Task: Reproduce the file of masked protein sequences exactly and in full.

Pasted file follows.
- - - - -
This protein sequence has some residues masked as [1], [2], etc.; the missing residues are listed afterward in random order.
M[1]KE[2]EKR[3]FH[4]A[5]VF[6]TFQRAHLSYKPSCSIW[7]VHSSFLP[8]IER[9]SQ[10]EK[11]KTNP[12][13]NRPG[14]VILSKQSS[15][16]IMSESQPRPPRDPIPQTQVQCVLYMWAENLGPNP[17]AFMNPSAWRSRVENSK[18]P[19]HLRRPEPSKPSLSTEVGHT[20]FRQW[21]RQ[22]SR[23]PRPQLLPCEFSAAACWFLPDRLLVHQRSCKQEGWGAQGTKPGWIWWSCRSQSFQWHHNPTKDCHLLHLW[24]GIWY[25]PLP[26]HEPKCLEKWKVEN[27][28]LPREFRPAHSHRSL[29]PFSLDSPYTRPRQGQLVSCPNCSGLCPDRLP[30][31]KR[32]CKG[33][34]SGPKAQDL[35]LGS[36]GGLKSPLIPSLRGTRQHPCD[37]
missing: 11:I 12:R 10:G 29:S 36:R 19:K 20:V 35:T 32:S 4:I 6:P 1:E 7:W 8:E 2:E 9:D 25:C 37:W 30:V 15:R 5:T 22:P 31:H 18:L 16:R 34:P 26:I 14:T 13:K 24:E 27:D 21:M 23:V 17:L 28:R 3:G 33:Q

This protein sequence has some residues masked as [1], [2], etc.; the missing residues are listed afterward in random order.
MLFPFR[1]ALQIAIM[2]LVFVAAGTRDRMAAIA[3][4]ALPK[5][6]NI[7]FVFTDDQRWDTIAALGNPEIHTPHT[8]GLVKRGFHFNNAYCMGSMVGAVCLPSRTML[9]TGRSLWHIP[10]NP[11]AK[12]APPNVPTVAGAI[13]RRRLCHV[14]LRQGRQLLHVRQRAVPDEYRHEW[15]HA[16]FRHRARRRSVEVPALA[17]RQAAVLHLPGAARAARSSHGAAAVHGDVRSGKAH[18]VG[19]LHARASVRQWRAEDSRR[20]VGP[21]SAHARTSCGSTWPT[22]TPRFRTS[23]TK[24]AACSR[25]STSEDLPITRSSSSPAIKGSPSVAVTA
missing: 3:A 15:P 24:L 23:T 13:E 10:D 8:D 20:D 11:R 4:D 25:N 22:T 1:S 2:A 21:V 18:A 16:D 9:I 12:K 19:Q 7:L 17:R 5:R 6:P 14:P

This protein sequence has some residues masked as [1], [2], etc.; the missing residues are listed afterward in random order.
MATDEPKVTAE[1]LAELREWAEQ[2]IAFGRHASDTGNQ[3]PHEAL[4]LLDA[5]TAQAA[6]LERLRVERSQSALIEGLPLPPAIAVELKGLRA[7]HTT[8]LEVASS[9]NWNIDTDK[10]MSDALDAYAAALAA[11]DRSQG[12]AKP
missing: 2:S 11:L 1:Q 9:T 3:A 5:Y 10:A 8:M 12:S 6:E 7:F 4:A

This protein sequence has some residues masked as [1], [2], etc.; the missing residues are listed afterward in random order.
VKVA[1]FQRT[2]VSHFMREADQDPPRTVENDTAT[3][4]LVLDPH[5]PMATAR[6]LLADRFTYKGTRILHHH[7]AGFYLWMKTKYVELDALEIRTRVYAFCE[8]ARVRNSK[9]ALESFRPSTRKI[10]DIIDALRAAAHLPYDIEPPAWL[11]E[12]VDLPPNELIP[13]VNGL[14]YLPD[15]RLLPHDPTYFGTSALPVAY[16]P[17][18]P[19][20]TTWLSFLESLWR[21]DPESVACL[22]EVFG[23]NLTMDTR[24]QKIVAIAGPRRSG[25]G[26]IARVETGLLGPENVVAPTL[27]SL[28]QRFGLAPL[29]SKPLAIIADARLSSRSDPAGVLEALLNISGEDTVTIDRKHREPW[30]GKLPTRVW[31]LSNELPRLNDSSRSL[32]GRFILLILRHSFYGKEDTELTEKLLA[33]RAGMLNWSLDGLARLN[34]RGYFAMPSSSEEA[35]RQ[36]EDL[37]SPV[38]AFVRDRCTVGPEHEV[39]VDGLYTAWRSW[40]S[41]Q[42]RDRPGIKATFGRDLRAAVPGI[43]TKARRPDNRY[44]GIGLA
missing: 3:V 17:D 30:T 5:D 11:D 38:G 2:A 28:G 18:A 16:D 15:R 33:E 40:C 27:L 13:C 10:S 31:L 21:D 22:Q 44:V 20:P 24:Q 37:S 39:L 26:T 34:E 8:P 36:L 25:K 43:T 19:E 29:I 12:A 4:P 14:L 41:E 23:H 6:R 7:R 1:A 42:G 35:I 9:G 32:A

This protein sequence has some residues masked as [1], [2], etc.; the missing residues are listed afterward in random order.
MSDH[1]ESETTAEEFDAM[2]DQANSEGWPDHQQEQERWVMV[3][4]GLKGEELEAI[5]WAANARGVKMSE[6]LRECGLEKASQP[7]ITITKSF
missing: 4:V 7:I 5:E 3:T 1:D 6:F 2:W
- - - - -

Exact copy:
This protein sequence has some residues masked as [1], [2], etc.; the missing residues are listed afterward in random order.
M[1]KE[2]EKR[3]FH[4]A[5]VF[6]TFQRAHLSYKPSCSIW[7]VHSSFLP[8]IER[9]SQ[10]EK[11]KTNP[12][13]NRPG[14]VILSKQSS[15][16]IMSESQPRPPRDPIPQTQVQCVLYMWAENLGPNP[17]AFMNPSAWRSRVENSK[18]P[19]HLRRPEPSKPSLSTEVGHT[20]FRQW[21]RQ[22]SR[23]PRPQLLPCEFSAAACWFLPDRLLVHQRSCKQEGWGAQGTKPGWIWWSCRSQSFQWHHNPTKDCHLLHLW[24]GIWY[25]PLP[26]HEPKCLEKWKVEN[27][28]LPREFRPAHSHRSL[29]PFSLDSPYTRPRQGQLVSCPNCSGLCPDRLP[30][31]KR[32]CKG[33][34]SGPKAQDL[35]LGS[36]GGLKSPLIPSLRGTRQHPCD[37]
missing: 11:I 12:R 10:G 29:S 36:R 19:K 20:V 35:T 32:S 4:I 6:P 1:E 7:W 8:E 2:E 9:D 25:C 37:W 30:V 15:R 5:T 22:P 31:H 18:L 16:R 34:P 26:I 14:T 13:K 24:E 27:D 21:M 23:V 17:L 28:R 3:G 33:Q

This protein sequence has some residues masked as [1], [2], etc.; the missing residues are listed afterward in random order.
MLFPFR[1]ALQIAIM[2]LVFVAAGTRDRMAAIA[3][4]ALPK[5][6]NI[7]FVFTDDQRWDTIAALGNPEIHTPHT[8]GLVKRGFHFNNAYCMGSMVGAVCLPSRTML[9]TGRSLWHIP[10]NP[11]AK[12]APPNVPTVAGAI[13]RRRLCHV[14]LRQGRQLLHVRQRAVPDEYRHEW[15]HA[16]FRHRARRRSVEVPALA[17]RQAAVLHLPGAARAARSSHGAAAVHGDVRSGKAH[18]VG[19]LHARASVRQWRAEDSRR[20]VGP[21]SAHARTSCGSTWPT[22]TPRFRTS[23]TK[24]AACSR[25]STSEDLPITRSSSSPAIKGSPSVAVTA
missing: 3:A 15:P 24:L 23:T 13:E 10:D 8:D 20:D 11:R 4:D 25:N 22:T 1:S 2:A 21:V 18:A 16:D 9:I 12:K 19:Q 7:L 17:R 5:R 6:P 14:P

This protein sequence has some residues masked as [1], [2], etc.; the missing residues are listed afterward in random order.
MATDEPKVTAE[1]LAELREWAEQ[2]IAFGRHASDTGNQ[3]PHEAL[4]LLDA[5]TAQAA[6]LERLRVERSQSALIEGLPLPPAIAVELKGLRA[7]HTT[8]LEVASS[9]NWNIDTDK[10]MSDALDAYAAALAA[11]DRSQG[12]AKP
missing: 2:S 11:L 1:Q 9:T 3:A 5:Y 10:A 8:M 12:S 6:E 7:F 4:A

This protein sequence has some residues masked as [1], [2], etc.; the missing residues are listed afterward in random order.
VKVA[1]FQRT[2]VSHFMREADQDPPRTVENDTAT[3][4]LVLDPH[5]PMATAR[6]LLADRFTYKGTRILHHH[7]AGFYLWMKTKYVELDALEIRTRVYAFCE[8]ARVRNSK[9]ALESFRPSTRKI[10]DIIDALRAAAHLPYDIEPPAWL[11]E[12]VDLPPNELIP[13]VNGL[14]YLPD[15]RLLPHDPTYFGTSALPVAY[16]P[17][18]P[19][20]TTWLSFLESLWR[21]DPESVACL[22]EVFG[23]NLTMDTR[24]QKIVAIAGPRRSG[25]G[26]IARVETGLLGPENVVAPTL[27]SL[28]QRFGLAPL[29]SKPLAIIADARLSSRSDPAGVLEALLNISGEDTVTIDRKHREPW[30]GKLPTRVW[31]LSNELPRLNDSSRSL[32]GRFILLILRHSFYGKEDTELTEKLLA[33]RAGMLNWSLDGLARLN[34]RGYFAMPSSSEEA[35]RQ[36]EDL[37]SPV[38]AFVRDRCTVGPEHEV[39]VDGLYTAWRSW[40]S[41]Q[42]RDRPGIKATFGRDLRAAVPGI[43]TKARRPDNRY[44]GIGLA
missing: 3:V 17:D 30:T 5:D 11:D 38:G 2:A 28:G 18:A 16:D 15:R 33:E 40:C 27:L 13:C 10:S 31:L 21:D 22:Q 44:V 20:P 24:Q 37:S 39:L 26:T 34:E 8:P 36:L 25:K 43:T 19:E 29:I 12:A 4:P 14:L 41:E 23:H 6:R 7:R 1:A 42:G 35:I 9:G 32:A

This protein sequence has some residues masked as [1], [2], etc.; the missing residues are listed afterward in random order.
MSDH[1]ESETTAEEFDAM[2]DQANSEGWPDHQQEQERWVMV[3][4]GLKGEELEAI[5]WAANARGVKMSE[6]LRECGLEKASQP[7]ITITKSF
missing: 4:V 7:I 5:E 3:T 1:D 6:F 2:W